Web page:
The Importance of Integrating Social Studies, Science, and Literacy in the Primary Classroom

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A school day compartmentalized into separate content areas does not reflect life in our society (National Council of Teachers of Mathematics, Speech Communication Association & Council for Elementary Science International, 1996 as cited in Plummer & Kuhlman, 2008, p. 96). The world in which our students live is integrated and cross-disciplinary (Jones & Thomas, 2006, p. 64). A child’s brain searches for patterns and connections in order to build meaning and “an integrated, balanced curriculum promotes this type of brain growth and development through an enriched environment” (Diamond and Hopson as cited in Cuthrell & Yates, 2007, p. 23). The National Association of State Boards of Education agrees with this statement according to their …show more content…
Participating in both the social studies and science processes of inquiry requires students to organize and evaluate their thoughts in order to write descriptive and critical responses. They can think through and develop scientific ideas by writing their reflections on scientific observations (Plummer & Kuhlman, 2008, p. 103). Students develop their science inquiry and literacy skills simultaneously when they use reading, writing, and oral language to address questions about science content as well as build their capacity to engage in scientific reasoning (Hapgood & Palinscar, 2006 as cited in Plummer & Kuhlman, 2008, p. 104). Asking students to reflect using the social studies and science processes of inquiry allows them to use their own words to think about their experiences, include the thoughts and findings of others, and form their own conclusions which leads to true understanding (Pope, 2003 as cited in Plummer & Kuhlman, 2008, p. 106). Science reading and writing is easily connected to engaging hands-on activities that provides students with the experiences necessary to connect new learning to prior knowledge and reflect on these relationships.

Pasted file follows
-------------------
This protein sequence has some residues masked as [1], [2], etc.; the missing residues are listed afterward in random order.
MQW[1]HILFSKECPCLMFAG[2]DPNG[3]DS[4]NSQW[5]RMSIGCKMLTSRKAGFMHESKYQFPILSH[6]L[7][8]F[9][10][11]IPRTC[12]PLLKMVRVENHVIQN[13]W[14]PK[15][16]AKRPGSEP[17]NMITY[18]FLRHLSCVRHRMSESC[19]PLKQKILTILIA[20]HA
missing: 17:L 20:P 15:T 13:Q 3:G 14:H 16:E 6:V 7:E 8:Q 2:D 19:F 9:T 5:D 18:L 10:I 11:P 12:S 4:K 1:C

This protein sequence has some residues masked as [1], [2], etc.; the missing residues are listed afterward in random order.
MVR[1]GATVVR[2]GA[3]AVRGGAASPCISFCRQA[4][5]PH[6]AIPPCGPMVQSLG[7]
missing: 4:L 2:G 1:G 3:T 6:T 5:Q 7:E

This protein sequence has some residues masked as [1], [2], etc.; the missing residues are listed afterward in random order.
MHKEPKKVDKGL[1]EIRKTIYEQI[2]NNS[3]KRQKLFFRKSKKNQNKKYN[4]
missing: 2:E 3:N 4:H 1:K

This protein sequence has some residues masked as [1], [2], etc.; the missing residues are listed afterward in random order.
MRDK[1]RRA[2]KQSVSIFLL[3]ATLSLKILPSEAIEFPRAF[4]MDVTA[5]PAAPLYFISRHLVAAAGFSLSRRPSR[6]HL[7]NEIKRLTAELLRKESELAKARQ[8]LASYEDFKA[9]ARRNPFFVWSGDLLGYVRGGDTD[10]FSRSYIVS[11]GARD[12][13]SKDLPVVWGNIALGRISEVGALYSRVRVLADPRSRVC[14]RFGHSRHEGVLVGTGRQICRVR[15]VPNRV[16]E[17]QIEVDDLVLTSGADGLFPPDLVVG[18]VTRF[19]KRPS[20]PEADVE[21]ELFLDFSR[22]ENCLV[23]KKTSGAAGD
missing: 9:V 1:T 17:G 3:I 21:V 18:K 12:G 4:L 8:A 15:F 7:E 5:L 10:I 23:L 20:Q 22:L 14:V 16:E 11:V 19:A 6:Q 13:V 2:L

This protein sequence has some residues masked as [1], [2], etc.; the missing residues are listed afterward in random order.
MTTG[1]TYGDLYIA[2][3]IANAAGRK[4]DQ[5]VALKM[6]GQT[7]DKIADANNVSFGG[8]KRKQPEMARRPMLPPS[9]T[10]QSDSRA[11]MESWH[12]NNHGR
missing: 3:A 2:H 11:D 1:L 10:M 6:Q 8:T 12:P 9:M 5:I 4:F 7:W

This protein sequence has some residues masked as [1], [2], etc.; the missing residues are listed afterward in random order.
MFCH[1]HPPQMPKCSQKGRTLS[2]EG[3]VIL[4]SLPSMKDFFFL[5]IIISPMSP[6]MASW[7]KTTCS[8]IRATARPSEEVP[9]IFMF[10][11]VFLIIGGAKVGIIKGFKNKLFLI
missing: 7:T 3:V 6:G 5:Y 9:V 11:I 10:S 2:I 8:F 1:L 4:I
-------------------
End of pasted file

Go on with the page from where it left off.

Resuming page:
Mathematics and science are naturally connected (Park Rogers, Volkmann, & Abell, 2007, p. 60). Math is used in science to organize and analyze data in tables and graphs, see and make sense of patterns in data, represent

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